Glass Bed

Many of us have upgraded to using a Glass bed. In fact I’m using the Geeetech Super Plate, though you can cut a piece of mirrored glass or other suitable material. Borosilicate glass is very popular for this reason.

My first mistake was taking off the glue backing and sticking it to the printer bed. The glue is super strong, so much so that I sneezed when placing the plate which resulted in it being skew whiff… There was no opportunity to lift and reset the plate since the glue attached to the aluminium so fast and rock solid. The only way I could reset it, was to heat the bed to 100 degrees and use a guitar string to slice through the glue. Followed by cleaning the Aluminium heat plate with Goo Gone and other chemicals.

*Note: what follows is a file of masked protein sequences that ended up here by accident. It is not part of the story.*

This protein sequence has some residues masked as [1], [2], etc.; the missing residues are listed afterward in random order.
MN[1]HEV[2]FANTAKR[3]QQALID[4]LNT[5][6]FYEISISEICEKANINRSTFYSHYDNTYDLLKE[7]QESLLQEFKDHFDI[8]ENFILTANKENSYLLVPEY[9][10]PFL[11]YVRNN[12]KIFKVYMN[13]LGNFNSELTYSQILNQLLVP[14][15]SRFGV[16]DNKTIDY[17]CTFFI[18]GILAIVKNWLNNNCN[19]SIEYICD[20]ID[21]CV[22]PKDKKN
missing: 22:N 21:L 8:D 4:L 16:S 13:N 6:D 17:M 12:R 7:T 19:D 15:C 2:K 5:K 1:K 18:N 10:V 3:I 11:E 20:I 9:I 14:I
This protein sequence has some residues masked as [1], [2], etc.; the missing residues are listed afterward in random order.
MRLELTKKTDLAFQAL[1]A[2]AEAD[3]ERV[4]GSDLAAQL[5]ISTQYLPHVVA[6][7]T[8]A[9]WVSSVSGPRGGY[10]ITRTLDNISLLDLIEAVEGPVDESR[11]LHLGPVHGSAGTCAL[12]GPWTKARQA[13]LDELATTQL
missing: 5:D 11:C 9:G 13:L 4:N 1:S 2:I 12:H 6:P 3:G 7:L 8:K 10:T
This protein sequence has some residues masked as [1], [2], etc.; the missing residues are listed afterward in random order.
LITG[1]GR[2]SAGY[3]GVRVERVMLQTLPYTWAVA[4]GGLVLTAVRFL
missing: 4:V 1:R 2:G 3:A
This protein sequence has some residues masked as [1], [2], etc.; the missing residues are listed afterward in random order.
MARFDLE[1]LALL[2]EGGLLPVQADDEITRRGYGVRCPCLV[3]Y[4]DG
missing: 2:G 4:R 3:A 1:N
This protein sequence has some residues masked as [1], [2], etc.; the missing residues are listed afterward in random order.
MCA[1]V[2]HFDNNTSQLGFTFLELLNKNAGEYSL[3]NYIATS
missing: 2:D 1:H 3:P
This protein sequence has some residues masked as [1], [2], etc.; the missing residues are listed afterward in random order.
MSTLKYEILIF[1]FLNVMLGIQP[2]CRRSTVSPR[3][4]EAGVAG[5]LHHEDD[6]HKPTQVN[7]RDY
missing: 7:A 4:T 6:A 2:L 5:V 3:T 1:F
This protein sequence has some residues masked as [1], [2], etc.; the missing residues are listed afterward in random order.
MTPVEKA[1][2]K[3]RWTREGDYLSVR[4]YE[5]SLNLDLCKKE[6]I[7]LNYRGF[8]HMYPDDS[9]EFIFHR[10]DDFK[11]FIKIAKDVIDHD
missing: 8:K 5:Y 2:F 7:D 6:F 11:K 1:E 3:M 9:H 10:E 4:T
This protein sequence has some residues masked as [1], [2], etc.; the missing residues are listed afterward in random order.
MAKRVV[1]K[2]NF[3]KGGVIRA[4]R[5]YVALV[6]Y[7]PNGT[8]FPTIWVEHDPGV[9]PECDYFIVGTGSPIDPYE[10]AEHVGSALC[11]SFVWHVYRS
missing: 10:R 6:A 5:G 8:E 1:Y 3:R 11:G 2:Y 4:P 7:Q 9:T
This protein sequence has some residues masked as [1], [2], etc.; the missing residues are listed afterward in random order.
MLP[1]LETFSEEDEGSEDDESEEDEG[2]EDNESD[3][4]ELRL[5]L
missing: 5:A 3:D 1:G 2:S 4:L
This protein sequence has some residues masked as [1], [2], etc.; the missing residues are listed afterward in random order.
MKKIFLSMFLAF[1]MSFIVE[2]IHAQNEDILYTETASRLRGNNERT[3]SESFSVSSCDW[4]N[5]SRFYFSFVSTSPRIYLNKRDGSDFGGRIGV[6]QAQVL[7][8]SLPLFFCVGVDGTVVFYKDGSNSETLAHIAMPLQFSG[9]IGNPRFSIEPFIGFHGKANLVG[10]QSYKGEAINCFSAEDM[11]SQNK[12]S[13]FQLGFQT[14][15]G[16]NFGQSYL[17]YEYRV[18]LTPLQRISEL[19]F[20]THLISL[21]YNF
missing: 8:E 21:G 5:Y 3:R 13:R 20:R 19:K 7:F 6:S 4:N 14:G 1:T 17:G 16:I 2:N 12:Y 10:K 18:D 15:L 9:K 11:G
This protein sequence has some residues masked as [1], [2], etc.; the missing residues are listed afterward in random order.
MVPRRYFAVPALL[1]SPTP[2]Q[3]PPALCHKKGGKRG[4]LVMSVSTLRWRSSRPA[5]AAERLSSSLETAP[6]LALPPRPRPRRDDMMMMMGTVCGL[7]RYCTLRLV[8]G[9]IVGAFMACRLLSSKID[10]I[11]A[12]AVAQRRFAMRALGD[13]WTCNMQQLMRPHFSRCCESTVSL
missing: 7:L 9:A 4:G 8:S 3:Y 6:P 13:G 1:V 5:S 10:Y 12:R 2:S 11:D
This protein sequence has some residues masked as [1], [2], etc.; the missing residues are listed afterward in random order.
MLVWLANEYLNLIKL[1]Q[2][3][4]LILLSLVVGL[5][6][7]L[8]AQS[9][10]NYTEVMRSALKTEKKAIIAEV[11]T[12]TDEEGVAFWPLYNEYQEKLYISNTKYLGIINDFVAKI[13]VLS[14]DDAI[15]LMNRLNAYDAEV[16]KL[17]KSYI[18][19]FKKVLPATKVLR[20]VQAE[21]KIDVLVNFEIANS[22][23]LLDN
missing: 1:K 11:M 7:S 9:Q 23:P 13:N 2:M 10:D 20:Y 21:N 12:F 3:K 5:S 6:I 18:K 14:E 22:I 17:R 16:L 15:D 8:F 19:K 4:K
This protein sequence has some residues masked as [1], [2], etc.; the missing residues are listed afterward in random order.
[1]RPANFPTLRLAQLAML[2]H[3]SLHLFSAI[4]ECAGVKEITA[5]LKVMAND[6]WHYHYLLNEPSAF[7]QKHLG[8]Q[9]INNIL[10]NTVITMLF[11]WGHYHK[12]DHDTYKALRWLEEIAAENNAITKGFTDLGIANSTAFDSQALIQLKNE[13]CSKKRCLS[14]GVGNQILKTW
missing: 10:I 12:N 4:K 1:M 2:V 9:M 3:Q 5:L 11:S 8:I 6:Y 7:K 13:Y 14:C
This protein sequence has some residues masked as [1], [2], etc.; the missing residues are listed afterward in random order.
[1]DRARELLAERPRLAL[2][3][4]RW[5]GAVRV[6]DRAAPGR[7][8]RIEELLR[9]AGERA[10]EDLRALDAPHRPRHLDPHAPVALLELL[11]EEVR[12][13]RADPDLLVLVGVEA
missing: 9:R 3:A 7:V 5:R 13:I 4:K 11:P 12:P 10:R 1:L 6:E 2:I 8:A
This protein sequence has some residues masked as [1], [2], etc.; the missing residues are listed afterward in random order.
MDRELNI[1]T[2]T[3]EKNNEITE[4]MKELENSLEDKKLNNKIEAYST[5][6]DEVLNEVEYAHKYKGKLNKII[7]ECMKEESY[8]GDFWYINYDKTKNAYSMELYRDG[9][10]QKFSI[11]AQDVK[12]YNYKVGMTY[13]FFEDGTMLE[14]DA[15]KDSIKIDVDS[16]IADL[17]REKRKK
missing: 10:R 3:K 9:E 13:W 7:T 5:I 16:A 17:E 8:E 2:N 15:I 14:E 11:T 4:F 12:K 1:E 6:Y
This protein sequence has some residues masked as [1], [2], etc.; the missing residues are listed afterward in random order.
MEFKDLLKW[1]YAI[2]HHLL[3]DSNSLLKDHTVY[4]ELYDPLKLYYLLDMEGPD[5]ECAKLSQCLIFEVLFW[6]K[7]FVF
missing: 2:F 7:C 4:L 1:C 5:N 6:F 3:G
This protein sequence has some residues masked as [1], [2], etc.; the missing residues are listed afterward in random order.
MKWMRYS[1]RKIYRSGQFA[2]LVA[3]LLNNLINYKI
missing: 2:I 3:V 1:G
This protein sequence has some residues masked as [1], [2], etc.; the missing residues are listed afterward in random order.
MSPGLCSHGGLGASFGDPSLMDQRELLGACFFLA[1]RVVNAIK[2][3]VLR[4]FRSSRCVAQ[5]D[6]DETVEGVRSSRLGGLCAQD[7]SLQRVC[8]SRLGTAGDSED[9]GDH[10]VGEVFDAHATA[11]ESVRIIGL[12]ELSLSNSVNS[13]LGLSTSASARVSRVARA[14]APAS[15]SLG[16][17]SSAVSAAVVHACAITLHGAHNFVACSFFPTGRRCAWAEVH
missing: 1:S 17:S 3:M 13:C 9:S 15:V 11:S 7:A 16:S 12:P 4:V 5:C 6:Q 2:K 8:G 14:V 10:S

Don’t make my mistake, use binder clips to attach the plate to the heated bed. This will serve two fold, the first allows you to quickly swap plates over between prints reducing print down time, maintenance and cleaning is much easier when you need to give the plate a thorough washing.

Upon installing the plate, you will need to recalibrate your bed again, and quite possibly move the Z-Axis limiter switch a smidge to prevent the hard nozzle breaking the glass. This is a simple procedure by loosening a couple of bolts and moving the Limit Switch up by about 3mm.

I’ve found that once the printer was correctly calibrated, I didn’t need to use any of the tricks above, just a clean bed and a correctly sliced print and you’re done.

Geeetech Super Plate

Calibrate, Calibrate, Calibrate

Did I mention Calibration? Just when you thought it was all over, you need to calibrate and fine tune, which I will cover in a separate article. Take a look at my Blogs Menu and look for 3D Printing.